November 14, 2016
Written by: LIHF Health Care Access One Key Question Co-Chairs (Jessica Gathirimu, City of Milwaukee Health Department and Dr. Ken Schellhase, Children’s Community Health Plan & Medical College of Wisconsin)
When you go to the doctor for a regular check-up, you might expect the doctor to ask you about how you are sleeping, if you are exercising, or if you are having any pain. You might be surprised if the doctor asked if you are interested in becoming pregnant in the next year, but this is exactly what health care providers have started asking women across the city of Milwaukee.
According to the Pregnancy Risk Assessment Monitoring System (PRAMS) survey of new mothers, almost 40% of all pregnancies in Milwaukee were either unintended or mistimed. Unintended pregnancies are associated with poor birth outcomes, including prematurity and infant mortality. When women do not know that they are pregnant, they are more likely to continue engaging in risky behaviors, like alcohol consumption and tobacco use, and may not receive early prenatal care – all which can contribute to preterm birth.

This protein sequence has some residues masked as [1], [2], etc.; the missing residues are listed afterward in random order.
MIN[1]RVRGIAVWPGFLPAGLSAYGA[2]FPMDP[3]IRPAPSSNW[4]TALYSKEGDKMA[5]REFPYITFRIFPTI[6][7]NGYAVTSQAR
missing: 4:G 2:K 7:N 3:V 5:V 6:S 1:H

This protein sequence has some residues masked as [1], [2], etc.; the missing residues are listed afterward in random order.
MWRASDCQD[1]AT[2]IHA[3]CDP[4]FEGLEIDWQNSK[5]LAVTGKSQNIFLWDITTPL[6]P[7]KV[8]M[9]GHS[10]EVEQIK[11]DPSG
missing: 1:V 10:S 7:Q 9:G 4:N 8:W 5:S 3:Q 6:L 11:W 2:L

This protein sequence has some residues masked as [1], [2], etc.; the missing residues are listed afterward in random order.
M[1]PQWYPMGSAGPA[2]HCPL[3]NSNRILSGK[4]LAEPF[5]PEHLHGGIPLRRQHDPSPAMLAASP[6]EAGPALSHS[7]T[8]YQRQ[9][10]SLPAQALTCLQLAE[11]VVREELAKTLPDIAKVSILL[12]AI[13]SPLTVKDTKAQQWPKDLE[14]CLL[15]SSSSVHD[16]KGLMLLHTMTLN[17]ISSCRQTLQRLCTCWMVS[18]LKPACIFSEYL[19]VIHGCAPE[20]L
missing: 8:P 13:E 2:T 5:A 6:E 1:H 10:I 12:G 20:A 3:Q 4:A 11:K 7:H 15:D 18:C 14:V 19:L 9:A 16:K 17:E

Asking One Key Question® (“Would you like to become pregnant in the next year?”) provides an opportunity for health care providers to start conversations with women about pregnancy long before they get pregnant. Depending on each woman’s answer, their doctor will work with them to achieve their desired outcome whether that is to become pregnant or not in the next year thus increasing intended pregnancies that lead to healthy birth outcomes.
While health care providers in Milwaukee have started asking One Key Question®, you don’t have to wait for your doctor to ask. If you are interested in becoming pregnant in the next year, talk to your doctor about how to best prepare for pregnancy, including taking a daily vitamin with folic acid, quitting tobacco, and eating healthy. If you are not interested in getting pregnant this year, ask your doctor about what contraception options might be best for you to ensure that you don’t get pregnant. For more information on One Key Question®, please visit //www.onekeyquestion.org/.
One Key Question® was developed by the Oregon Foundation for Reproductive Health and is an implementation project of the Milwaukee Lifecourse Initiative for Healthy Families (LIHF) Health Care Access Committee. United Way of Greater Milwaukee & Waukesha County serves as the backbone agency for the Milwaukee LIHF Collaborative. The goal of the Milwaukee LIHF Collaborative is to reduce Milwaukee’s overall infant mortality rate by 10% in 2017, and by 15% for African-American babies. Milwaukee LIHF is focused on preventing prematurity as nearly 60% of infant deaths in Milwaukee are directly associated with prematurity.